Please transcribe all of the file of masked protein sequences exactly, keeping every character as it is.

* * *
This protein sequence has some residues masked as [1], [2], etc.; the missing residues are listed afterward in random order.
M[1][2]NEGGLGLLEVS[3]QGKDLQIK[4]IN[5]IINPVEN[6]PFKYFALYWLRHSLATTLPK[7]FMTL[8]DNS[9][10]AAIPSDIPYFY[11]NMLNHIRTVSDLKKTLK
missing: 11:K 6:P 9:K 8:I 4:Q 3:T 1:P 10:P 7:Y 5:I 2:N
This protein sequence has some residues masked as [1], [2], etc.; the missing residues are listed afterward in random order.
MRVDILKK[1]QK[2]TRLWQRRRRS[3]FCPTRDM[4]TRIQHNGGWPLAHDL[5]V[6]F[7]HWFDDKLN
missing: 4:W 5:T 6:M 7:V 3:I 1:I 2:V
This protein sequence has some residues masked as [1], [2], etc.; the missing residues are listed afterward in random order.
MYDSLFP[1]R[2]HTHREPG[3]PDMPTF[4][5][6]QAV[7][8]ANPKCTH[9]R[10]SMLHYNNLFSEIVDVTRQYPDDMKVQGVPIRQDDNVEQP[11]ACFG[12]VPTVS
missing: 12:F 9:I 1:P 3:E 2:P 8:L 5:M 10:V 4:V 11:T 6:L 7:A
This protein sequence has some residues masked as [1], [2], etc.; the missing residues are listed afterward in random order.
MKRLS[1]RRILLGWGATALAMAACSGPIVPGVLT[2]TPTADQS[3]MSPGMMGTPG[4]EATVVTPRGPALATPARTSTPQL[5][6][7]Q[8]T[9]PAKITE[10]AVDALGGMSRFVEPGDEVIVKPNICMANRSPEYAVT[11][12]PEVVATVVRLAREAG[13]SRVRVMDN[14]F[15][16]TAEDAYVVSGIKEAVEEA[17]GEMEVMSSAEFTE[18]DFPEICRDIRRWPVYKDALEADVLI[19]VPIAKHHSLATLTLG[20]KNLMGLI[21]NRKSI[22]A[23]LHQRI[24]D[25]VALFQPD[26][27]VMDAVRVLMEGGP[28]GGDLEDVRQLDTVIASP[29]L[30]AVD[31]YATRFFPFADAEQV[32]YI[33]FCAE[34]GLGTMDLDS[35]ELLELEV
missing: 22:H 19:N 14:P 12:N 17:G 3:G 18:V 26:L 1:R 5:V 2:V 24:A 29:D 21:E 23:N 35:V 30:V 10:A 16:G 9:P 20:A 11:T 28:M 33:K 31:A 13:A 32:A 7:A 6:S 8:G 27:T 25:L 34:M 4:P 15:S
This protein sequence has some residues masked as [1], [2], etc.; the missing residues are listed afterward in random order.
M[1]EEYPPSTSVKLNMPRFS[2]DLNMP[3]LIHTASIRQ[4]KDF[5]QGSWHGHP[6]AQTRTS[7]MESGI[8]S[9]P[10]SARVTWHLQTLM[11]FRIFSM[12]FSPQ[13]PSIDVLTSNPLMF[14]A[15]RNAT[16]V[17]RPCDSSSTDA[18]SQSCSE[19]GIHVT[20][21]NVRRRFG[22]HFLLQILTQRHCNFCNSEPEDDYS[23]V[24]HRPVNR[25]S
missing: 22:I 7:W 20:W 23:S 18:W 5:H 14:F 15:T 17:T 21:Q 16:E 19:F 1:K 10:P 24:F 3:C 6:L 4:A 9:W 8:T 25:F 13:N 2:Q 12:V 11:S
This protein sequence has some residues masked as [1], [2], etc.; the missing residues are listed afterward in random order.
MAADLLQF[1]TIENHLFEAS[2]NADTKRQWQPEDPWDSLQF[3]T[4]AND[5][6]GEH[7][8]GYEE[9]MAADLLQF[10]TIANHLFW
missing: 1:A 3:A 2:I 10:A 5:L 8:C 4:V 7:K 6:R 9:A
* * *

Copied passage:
This protein sequence has some residues masked as [1], [2], etc.; the missing residues are listed afterward in random order.
M[1][2]NEGGLGLLEVS[3]QGKDLQIK[4]IN[5]IINPVEN[6]PFKYFALYWLRHSLATTLPK[7]FMTL[8]DNS[9][10]AAIPSDIPYFY[11]NMLNHIRTVSDLKKTLK
missing: 11:K 6:P 9:K 8:I 4:Q 3:T 1:P 10:P 7:Y 5:I 2:N
This protein sequence has some residues masked as [1], [2], etc.; the missing residues are listed afterward in random order.
MRVDILKK[1]QK[2]TRLWQRRRRS[3]FCPTRDM[4]TRIQHNGGWPLAHDL[5]V[6]F[7]HWFDDKLN
missing: 4:W 5:T 6:M 7:V 3:I 1:I 2:V
This protein sequence has some residues masked as [1], [2], etc.; the missing residues are listed afterward in random order.
MYDSLFP[1]R[2]HTHREPG[3]PDMPTF[4][5][6]QAV[7][8]ANPKCTH[9]R[10]SMLHYNNLFSEIVDVTRQYPDDMKVQGVPIRQDDNVEQP[11]ACFG[12]VPTVS
missing: 12:F 9:I 1:P 3:E 2:P 8:L 5:M 10:V 4:V 11:T 6:L 7:A
This protein sequence has some residues masked as [1], [2], etc.; the missing residues are listed afterward in random order.
MKRLS[1]RRILLGWGATALAMAACSGPIVPGVLT[2]TPTADQS[3]MSPGMMGTPG[4]EATVVTPRGPALATPARTSTPQL[5][6][7]Q[8]T[9]PAKITE[10]AVDALGGMSRFVEPGDEVIVKPNICMANRSPEYAVT[11][12]PEVVATVVRLAREAG[13]SRVRVMDN[14]F[15][16]TAEDAYVVSGIKEAVEEA[17]GEMEVMSSAEFTE[18]DFPEICRDIRRWPVYKDALEADVLI[19]VPIAKHHSLATLTLG[20]KNLMGLI[21]NRKSI[22]A[23]LHQRI[24]D[25]VALFQPD[26][27]VMDAVRVLMEGGP[28]GGDLEDVRQLDTVIASP[29]L[30]AVD[31]YATRFFPFADAEQV[32]YI[33]FCAE[34]GLGTMDLDS[35]ELLELEV
missing: 22:H 19:N 14:P 12:N 17:G 3:G 18:V 26:L 1:R 5:V 2:V 24:A 29:D 21:E 23:N 35:V 30:V 10:A 16:G 9:P 20:A 11:T 28:M 33:K 31:A 13:A 32:A 7:A 6:S 8:G 27:T 25:L 34:M 4:P 15:S
This protein sequence has some residues masked as [1], [2], etc.; the missing residues are listed afterward in random order.
M[1]EEYPPSTSVKLNMPRFS[2]DLNMP[3]LIHTASIRQ[4]KDF[5]QGSWHGHP[6]AQTRTS[7]MESGI[8]S[9]P[10]SARVTWHLQTLM[11]FRIFSM[12]FSPQ[13]PSIDVLTSNPLMF[14]A[15]RNAT[16]V[17]RPCDSSSTDA[18]SQSCSE[19]GIHVT[20][21]NVRRRFG[22]HFLLQILTQRHCNFCNSEPEDDYS[23]V[24]HRPVNR[25]S
missing: 22:I 7:W 20:W 23:S 18:W 5:H 14:F 15:T 17:T 21:Q 16:E 19:F 1:K 10:P 24:F 3:C 6:L 4:A 9:W 8:T 25:F 13:N 2:Q 12:V 11:S
This protein sequence has some residues masked as [1], [2], etc.; the missing residues are listed afterward in random order.
MAADLLQF[1]TIENHLFEAS[2]NADTKRQWQPEDPWDSLQF[3]T[4]AND[5][6]GEH[7][8]GYEE[9]MAADLLQF[10]TIANHLFW
missing: 1:A 3:A 2:I 10:A 5:L 8:C 4:V 7:K 6:R 9:A